things I learnt beside the dark brightness of the sea (in happy response to Sara Collie's pellucid writing) Things I learnt beside the dark brightness of the sea: to feed my feet in the shore - walking, with ringed plovers to heed the crows, scarce whether jackdaw or hooded; to hand the living five- pointedness of starfish back to the sea; to find majesty in the pairedness of butterfly shells; to extend the day's mouth into rainbows, and the wind into the kite's tails; to stalk the heron, awe-ing it into a slow walk before it scoops the harbour mouth; to find the breath beyond the baitedness of wonder © Kathy Labrum McVittie 26 February 2021
I wrote this half way through the main part of the COVID-19 pandemic in Scotland, a year on after having returned to my northern home Dhruvaloka = ‘Place of the North Star’ in Sanskrit – my “summer-house”; and place of sanctuary and retreat, where I now live full time.)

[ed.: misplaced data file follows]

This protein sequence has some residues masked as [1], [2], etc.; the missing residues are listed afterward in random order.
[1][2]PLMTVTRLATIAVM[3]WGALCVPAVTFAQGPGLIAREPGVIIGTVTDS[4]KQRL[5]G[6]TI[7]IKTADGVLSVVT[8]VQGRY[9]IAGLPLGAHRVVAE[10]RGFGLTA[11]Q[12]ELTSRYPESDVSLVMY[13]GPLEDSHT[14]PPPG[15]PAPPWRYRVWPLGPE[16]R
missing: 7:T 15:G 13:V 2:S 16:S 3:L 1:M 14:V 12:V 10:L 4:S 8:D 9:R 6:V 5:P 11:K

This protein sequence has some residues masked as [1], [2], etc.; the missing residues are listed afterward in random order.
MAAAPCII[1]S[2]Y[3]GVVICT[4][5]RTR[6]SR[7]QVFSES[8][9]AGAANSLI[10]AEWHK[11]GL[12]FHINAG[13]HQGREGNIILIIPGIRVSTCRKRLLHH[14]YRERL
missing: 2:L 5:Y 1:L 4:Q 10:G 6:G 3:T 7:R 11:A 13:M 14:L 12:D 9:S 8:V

It was inspired by a piece gifted to me by my writing student and mentee Sara Collie, a poem called Things I learned in the darkness. You can read it in the spring 2021 issue of Flora Fiction
I displayed Sara’s poem on my wall throughout the pandemic, to the left of the door lintel that leads into my front porch.
It still gives me solace and a feeling of validation every time I read it, speaking as it does the mutually understood language of word-stitching, time-travelling, and navigation through the unwieldly dark corridors of experience.